Another factor that has prevented companies from investing in heat pump technology is the familiarity and reliance on traditional gas boilers, and, quite often, a lack of knowledge around the benefits that heat pumps bring.
Heat pumps can be applied to most building types, but are not a like-for-like replacement for gas boilers and electric heating systems, so careful and detailed system design is required to ensure they will work efficiently and effectively. However, if this is undertaken, most buildings can benefit.
Finally, the primary barrier to heat pump retrofit is often the high up-front costs of the technology. Yet this is an unhelpful and legacy perception - many building types have a compelling financial case for heat pump investment when considering the overall lifetime cost. For example, office buildings that currently use electric chillers for cooling can benefit from passive cooling via reversible heat pump systems to achieve large fuel bill savings.
Ideal for the shift to mixed use
There is also a compelling use case for heat pumps in mixed use buildings – which is a burgeoning space in the UK built environment.
Buildings which combine residential homes and commercial businesses have a wide variety of heating and cooling requirements within the same structure. To satisfy these needs without compromising on sustainability and the green imperative would have been challenging, before the advent of commercial heat pumps.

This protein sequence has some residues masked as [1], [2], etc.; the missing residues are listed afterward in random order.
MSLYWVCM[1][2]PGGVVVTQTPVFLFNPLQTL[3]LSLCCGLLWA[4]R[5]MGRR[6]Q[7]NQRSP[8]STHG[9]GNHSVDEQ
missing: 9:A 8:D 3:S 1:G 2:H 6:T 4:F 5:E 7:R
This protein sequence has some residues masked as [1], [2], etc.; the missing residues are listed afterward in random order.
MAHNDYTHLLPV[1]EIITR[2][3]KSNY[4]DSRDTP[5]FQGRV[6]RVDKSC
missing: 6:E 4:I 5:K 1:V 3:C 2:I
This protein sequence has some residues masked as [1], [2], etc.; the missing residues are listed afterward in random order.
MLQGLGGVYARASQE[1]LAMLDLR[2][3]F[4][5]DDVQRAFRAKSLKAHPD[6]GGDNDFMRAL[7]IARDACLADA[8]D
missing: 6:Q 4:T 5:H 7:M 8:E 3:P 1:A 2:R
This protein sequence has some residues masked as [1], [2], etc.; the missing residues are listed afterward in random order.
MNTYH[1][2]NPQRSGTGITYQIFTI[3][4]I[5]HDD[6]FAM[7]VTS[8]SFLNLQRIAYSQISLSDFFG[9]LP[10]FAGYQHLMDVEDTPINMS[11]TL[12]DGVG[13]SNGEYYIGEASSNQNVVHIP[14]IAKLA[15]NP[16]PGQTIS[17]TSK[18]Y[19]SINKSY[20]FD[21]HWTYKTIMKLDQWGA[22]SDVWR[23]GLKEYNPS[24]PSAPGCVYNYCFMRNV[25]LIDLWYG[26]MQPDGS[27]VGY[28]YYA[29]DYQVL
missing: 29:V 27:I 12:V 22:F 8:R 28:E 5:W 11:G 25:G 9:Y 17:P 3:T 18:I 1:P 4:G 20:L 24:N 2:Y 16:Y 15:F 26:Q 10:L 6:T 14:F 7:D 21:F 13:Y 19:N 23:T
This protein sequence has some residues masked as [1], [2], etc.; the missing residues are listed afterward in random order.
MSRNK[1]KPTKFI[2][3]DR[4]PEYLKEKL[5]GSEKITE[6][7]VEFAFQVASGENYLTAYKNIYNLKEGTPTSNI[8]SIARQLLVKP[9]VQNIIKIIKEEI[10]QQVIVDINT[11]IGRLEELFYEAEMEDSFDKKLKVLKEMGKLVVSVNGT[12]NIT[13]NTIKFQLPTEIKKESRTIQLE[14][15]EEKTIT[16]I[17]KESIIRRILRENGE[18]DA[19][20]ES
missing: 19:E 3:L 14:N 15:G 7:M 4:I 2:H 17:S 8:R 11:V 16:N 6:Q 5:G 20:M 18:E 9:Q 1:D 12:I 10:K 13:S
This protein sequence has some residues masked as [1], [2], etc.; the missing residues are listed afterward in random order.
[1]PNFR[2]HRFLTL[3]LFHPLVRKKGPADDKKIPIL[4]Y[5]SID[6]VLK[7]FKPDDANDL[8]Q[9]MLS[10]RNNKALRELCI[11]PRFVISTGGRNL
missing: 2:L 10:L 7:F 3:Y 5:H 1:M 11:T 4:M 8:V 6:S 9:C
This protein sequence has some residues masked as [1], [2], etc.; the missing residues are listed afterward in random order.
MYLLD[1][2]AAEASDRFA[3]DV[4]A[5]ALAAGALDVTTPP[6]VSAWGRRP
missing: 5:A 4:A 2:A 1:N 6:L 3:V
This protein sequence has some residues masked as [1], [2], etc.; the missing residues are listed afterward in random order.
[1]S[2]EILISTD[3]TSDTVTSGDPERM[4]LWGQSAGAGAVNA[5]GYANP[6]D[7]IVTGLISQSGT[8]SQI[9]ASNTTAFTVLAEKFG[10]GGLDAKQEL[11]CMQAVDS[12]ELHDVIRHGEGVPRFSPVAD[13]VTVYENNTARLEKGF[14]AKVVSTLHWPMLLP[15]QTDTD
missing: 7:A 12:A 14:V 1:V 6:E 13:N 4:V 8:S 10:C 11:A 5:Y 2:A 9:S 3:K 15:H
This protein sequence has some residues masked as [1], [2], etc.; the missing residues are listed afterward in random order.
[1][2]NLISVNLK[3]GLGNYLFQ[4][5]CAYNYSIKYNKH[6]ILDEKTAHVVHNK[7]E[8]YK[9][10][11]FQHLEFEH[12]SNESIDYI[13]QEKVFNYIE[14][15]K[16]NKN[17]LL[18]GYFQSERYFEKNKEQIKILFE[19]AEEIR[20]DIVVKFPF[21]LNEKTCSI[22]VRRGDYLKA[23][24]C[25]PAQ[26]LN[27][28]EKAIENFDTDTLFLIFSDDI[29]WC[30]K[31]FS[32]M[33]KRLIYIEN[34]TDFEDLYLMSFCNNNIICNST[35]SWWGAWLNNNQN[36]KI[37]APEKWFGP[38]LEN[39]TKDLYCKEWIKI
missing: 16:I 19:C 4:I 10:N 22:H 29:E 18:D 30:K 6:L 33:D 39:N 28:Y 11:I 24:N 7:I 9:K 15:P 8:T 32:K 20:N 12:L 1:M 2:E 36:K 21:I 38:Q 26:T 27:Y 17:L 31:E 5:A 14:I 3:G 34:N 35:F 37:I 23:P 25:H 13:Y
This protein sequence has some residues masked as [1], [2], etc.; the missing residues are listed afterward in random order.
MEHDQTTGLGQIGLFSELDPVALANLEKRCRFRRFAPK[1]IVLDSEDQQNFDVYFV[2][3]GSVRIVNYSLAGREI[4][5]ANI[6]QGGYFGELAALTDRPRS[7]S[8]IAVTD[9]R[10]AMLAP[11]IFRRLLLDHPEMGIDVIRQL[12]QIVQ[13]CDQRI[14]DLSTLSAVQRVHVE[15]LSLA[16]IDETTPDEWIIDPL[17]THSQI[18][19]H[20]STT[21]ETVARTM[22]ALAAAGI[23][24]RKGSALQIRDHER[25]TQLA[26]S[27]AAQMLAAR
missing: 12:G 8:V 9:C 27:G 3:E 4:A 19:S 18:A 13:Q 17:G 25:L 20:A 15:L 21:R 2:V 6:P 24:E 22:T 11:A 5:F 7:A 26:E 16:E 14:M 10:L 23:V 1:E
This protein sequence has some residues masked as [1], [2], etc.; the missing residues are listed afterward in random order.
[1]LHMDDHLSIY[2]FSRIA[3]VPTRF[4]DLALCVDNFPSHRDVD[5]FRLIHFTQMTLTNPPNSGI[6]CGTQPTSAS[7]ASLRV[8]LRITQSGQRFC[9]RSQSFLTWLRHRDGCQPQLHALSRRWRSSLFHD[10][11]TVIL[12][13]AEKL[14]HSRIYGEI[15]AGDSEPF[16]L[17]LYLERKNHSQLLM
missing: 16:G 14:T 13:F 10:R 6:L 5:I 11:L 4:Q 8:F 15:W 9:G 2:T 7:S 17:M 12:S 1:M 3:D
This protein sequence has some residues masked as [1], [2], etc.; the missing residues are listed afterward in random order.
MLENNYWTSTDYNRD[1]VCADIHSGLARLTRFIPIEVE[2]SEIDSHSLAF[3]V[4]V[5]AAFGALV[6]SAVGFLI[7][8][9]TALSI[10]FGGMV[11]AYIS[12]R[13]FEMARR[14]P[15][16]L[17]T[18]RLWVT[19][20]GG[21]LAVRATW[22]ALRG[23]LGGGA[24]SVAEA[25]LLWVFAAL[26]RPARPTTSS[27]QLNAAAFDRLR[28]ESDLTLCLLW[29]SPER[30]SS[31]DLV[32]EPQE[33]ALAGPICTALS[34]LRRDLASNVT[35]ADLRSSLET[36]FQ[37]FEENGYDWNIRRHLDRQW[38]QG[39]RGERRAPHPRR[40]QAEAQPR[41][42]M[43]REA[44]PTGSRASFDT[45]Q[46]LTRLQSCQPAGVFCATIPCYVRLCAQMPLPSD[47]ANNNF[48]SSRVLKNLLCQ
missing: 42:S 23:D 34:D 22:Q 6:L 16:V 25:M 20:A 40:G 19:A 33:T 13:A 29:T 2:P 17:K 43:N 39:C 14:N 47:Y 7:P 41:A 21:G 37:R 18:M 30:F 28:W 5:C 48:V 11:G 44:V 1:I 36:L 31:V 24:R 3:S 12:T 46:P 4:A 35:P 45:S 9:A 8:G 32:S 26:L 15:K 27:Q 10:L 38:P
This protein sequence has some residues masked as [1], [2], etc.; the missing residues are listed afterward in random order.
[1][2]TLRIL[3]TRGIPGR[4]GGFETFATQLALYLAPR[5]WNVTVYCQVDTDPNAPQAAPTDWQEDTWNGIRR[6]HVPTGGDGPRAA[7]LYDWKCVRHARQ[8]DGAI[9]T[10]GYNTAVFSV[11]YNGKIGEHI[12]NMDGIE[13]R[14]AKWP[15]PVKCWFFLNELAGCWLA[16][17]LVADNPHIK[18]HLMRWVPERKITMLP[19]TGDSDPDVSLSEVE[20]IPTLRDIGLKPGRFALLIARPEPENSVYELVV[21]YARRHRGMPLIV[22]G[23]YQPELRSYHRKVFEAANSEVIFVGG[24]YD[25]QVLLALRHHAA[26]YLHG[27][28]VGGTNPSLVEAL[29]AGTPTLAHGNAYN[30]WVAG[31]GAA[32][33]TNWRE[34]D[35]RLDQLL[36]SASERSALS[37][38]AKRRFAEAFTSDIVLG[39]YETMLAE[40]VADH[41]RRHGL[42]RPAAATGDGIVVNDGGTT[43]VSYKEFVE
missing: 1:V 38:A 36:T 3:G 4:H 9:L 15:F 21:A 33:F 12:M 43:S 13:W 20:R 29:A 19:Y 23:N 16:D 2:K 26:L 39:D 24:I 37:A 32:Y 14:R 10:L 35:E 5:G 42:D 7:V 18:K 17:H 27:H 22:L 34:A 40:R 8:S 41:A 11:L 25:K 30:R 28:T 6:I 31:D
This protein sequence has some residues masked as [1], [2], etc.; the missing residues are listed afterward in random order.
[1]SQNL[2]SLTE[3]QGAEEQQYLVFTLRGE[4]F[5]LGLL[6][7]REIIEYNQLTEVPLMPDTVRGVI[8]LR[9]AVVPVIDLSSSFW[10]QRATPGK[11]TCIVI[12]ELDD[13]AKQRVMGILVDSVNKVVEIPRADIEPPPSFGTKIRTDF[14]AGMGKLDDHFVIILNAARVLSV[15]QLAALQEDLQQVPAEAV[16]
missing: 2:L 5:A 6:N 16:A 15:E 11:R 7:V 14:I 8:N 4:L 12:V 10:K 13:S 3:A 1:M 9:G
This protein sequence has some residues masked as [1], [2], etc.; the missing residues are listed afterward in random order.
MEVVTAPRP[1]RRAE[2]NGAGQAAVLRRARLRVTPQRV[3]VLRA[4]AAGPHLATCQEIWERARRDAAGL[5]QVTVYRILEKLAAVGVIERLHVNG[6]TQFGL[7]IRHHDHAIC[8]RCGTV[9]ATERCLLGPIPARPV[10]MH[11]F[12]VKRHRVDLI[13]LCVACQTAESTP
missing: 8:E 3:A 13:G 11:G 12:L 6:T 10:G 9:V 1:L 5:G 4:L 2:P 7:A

Traditionally, this is where gas boilers, combined heat and power systems or electric water heating would have come in. Now, high temperature heat pumps – like the 40kW Ecodan QAHV – can deliver hot water up to 90OC, helping businesses increase the efficiency of hot water production while slashing their carbon footprint. When paired with energy loops, the heat used from, say, cooling a public gym could provide hot water and heating for homes in other parts of the building.
So how can more buildings benefit from this?
Firstly, it’s important to underline how technological developments in this space are happening all the time. For example, we are already seeing many examples of innovations across the industry around products that offer sound levels that are three times quieter than previous models, virtually eliminating the challenges around planning restrictions.
It’s also vital that the industry continues its education work around the viability of heat pumps as a part of this green heating shift, and that they are well understood and recognised by builders, planners and contractors alike. As well as energy efficiency, heat pumps can be applied to nearly any application – sometimes requiring only small adjustments – and there are long-term cost savings associated with installing a more efficient form of heating.
Lastly, the higher up-front costs of the technology relative to alternatives such as
gas boilers or standard electric systems, needs to continue to be offset by policy, strategies and higher levels of subsidy to make the financial case for heat pumps more compelling.
While it is important to realise that there are many other aspects that contribute to the energy efficiency of buildings, if we are to meet the UK’s ambitions to be net zero by 2050, thought leaders, industry, government and local authorities need to come together to ensure the heat pump supply chain is innovative, efficient and readily supported across the UK.